What Is Risk Modeling?

Malcolm Tatum

Risk modeling is a strategy that focuses on qualifying and quantifying the amount of risk associated with a given activity, transaction, or project. The goal of the modeling effort is to accurately identify risks associated with the venture, identify the degree of potential associated with each of those risks, and how each of those risk factors could ultimately affect the outcome of the activity. Engaging in risk modeling can help businesses and investors determine if the overall level of risk associated with an activity can be justified by the potential rewards that are likely to result.

Businessman giving a thumbs-up
Businessman giving a thumbs-up

The exact nature of risk modeling will vary, based on the situation under consideration, although the basic process will remain the same. Effort must be made to identify any possible risk factor associated with the activity, no matter how great or small that risk may be. Identifying potential risks often requires drawing on historical data related to similar activities as well as considering the unique characteristics of the activity that is currently under scrutiny. From there, taking the time to qualify each risk in terms of the likelihood of occurrence will provide additional data that makes it easier to prioritize all the potential liabilities involved. After identifying and prioritizing the risks, the resulting risk model can be considered in light of the possible rewards that could result from proceeding with the activity, making it easier to decide whether or not the activity is worth the time, effort, and resources necessary.

Different considerations will be involved in the risk modeling, depending on the nature of the activity. A risk model as it relates to extending credit to a customer will include any slow pays or defaults on debt that are associated with that client. Investors will want to include data that addresses past performance of securities currently under consideration, along with current status in the market and the potential for future performance. Even with something like buying a piece of real estate, the buyer will want to think in terms of what is happening with property values in the neighborhood and what is most likely to happen over the next several years before assuming the risk of owing that property is well below the rewards.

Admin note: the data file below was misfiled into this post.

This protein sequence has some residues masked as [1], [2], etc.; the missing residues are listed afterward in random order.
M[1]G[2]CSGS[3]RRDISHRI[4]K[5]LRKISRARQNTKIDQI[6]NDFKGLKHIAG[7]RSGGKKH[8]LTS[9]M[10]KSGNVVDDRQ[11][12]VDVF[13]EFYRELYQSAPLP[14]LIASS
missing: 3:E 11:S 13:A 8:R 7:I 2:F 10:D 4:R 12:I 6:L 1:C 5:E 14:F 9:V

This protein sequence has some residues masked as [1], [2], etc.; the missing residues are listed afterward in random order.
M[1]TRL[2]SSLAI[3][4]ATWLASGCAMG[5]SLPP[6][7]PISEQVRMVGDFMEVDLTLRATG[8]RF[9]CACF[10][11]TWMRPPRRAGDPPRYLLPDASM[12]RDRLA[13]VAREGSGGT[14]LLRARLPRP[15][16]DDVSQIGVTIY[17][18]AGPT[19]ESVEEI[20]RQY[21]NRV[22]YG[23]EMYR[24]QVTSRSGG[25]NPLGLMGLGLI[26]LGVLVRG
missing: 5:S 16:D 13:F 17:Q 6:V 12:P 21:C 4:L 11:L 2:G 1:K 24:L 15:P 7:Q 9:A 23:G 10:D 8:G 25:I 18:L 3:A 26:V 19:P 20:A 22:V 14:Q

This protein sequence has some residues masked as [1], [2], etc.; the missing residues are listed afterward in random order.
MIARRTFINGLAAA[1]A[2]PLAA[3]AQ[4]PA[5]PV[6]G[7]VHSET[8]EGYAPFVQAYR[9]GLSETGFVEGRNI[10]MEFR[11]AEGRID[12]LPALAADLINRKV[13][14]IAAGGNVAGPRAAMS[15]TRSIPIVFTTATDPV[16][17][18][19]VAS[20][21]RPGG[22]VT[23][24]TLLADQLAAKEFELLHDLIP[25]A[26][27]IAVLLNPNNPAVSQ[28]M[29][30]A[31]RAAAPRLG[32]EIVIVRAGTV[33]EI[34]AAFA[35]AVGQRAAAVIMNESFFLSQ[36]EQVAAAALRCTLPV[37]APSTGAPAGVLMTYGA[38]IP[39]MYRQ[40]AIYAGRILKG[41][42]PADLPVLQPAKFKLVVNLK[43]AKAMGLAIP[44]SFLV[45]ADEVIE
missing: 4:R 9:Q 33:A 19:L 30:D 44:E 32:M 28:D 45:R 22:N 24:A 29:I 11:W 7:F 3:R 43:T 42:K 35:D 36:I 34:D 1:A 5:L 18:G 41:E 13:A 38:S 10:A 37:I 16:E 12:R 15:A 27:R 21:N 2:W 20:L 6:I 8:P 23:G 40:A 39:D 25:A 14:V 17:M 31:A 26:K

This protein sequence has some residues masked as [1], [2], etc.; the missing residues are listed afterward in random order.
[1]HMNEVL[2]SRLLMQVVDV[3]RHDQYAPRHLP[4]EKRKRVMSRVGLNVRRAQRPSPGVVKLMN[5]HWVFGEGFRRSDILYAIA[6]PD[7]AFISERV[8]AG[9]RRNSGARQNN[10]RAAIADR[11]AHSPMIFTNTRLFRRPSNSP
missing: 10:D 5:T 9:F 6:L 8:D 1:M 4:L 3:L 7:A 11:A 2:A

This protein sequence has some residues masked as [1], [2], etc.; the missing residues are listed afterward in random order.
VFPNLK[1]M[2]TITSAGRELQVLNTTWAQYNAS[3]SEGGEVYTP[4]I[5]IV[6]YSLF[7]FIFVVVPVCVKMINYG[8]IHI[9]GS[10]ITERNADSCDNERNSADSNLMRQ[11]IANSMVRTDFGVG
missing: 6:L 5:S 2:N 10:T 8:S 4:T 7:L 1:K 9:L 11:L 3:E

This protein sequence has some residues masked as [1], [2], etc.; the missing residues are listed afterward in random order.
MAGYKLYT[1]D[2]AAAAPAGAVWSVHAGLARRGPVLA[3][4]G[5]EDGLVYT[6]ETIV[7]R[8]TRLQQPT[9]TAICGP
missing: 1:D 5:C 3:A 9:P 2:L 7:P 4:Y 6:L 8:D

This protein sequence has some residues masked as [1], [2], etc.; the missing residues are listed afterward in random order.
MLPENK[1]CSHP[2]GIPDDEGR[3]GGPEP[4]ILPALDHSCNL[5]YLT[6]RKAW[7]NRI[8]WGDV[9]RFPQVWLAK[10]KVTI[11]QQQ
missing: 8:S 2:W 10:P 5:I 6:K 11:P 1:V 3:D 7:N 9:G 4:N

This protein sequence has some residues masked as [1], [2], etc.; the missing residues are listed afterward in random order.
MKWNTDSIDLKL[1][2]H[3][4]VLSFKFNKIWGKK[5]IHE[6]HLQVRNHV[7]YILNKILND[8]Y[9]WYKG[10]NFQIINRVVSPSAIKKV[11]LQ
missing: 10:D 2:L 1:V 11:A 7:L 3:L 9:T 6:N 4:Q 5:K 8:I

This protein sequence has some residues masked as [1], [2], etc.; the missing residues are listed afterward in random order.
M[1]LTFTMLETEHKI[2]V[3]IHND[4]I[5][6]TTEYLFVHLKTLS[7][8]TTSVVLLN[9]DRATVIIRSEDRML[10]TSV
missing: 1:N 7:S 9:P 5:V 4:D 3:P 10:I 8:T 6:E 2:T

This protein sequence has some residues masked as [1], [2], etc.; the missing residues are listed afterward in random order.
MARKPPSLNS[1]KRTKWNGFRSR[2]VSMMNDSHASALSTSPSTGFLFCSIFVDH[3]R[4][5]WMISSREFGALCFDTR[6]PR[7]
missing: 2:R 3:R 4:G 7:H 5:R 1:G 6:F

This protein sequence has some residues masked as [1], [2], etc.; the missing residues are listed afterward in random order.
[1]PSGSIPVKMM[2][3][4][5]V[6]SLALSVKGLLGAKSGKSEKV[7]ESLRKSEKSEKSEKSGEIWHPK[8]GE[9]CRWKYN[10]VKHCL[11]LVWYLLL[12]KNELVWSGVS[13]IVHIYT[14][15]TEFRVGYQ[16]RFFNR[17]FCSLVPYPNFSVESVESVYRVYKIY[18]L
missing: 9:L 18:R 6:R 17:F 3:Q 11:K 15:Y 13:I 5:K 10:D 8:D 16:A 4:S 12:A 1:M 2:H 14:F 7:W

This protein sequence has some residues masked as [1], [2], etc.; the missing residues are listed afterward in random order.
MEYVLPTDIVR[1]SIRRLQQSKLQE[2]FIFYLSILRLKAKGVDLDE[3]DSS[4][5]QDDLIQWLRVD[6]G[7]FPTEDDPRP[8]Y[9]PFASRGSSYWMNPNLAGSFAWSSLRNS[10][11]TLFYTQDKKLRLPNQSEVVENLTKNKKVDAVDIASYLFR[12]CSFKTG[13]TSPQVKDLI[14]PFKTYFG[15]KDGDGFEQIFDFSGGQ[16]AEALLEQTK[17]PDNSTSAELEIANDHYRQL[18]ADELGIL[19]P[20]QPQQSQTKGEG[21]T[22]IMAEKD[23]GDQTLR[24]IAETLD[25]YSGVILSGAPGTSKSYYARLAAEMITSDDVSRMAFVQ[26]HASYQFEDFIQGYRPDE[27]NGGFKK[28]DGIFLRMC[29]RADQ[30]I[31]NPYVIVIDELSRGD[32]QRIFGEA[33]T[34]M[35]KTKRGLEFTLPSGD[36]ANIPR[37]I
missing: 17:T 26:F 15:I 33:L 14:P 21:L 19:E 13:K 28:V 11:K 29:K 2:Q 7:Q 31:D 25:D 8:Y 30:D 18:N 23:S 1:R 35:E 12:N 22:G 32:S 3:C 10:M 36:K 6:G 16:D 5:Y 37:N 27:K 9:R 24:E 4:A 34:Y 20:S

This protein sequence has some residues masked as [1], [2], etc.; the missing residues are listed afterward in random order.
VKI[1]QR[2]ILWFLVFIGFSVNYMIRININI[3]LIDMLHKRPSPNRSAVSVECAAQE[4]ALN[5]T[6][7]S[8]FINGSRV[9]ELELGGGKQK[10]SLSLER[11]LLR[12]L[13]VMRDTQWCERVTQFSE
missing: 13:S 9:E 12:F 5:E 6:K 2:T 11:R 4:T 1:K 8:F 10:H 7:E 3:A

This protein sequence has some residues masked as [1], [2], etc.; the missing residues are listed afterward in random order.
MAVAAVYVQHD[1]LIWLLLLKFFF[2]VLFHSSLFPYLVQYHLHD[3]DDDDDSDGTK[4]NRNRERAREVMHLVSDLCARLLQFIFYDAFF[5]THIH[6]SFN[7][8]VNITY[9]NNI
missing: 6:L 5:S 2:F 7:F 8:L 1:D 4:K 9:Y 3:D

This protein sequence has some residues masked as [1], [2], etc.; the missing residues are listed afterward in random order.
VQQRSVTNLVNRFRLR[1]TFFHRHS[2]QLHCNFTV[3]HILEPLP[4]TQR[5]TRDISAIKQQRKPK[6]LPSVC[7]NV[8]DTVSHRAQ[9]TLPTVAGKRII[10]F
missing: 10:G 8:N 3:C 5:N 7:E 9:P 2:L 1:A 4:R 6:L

The key to effective risk modeling is the inclusion of all relevant factors that could impact how much benefit is received from proceeding with the activity. By taking the time to identify what could go wrong and reduce those benefits, and then looking closely at each one to determine the level of possibility associated with those risks, it is much easier to make an informed decision of how to proceed. While the time invested in risk modeling can sometimes be significant, the use of this tool to avoid bad deals that could create serious financial damage more than justifies that time and effort.

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